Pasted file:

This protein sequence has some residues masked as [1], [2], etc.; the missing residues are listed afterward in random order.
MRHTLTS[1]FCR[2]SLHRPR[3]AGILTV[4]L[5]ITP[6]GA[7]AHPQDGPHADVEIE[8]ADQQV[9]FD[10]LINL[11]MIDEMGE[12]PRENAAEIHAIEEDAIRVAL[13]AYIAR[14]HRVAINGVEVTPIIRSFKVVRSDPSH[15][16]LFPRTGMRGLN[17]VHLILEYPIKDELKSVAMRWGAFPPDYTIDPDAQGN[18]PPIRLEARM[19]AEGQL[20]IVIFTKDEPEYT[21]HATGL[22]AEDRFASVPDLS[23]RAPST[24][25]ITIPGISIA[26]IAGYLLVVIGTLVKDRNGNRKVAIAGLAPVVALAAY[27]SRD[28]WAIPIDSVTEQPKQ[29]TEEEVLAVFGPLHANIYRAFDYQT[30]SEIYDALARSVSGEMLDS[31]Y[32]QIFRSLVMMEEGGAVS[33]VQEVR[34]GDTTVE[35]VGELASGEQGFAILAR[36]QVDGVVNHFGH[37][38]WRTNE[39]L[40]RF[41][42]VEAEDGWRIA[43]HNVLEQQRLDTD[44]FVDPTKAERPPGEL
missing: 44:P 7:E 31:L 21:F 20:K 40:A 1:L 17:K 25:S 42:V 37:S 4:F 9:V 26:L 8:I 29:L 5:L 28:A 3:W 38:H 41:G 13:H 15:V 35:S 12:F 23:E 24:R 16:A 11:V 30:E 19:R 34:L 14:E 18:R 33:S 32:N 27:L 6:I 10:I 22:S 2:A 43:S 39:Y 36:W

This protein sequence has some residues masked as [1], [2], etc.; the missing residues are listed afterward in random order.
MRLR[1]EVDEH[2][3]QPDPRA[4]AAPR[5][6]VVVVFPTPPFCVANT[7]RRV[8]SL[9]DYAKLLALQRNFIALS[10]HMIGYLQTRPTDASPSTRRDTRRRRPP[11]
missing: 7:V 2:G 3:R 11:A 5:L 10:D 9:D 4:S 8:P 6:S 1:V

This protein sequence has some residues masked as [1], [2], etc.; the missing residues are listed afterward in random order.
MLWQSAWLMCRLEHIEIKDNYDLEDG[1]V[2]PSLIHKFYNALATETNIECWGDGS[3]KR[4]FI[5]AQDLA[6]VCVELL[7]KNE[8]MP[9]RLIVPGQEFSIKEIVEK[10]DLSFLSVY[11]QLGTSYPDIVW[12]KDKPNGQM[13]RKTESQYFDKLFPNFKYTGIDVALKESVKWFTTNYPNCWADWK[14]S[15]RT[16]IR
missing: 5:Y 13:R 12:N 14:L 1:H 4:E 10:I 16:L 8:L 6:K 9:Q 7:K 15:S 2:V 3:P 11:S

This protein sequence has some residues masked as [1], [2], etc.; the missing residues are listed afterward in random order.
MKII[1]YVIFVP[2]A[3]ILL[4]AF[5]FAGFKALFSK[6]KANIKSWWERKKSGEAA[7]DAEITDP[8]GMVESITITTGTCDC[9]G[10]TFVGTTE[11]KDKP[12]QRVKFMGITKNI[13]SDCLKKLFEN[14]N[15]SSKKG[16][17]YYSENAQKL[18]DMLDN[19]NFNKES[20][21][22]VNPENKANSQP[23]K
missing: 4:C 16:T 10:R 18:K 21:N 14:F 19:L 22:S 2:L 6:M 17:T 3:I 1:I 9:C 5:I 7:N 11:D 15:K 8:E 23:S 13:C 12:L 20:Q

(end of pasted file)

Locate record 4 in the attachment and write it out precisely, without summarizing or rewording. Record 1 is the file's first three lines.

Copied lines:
This protein sequence has some residues masked as [1], [2], etc.; the missing residues are listed afterward in random order.
MKII[1]YVIFVP[2]A[3]ILL[4]AF[5]FAGFKALFSK[6]KANIKSWWERKKSGEAA[7]DAEITDP[8]GMVESITITTGTCDC[9]G[10]TFVGTTE[11]KDKP[12]QRVKFMGITKNI[13]SDCLKKLFEN[14]N[15]SSKKG[16][17]YYSENAQKL[18]DMLDN[19]NFNKES[20][21][22]VNPENKANSQP[23]K
missing: 4:C 16:T 10:R 18:K 21:N 14:F 19:L 22:S 2:L 6:M 17:T 3:I 1:I 9:C 5:I 7:N 11:D 15:K 8:E 23:S 13:C 12:L 20:Q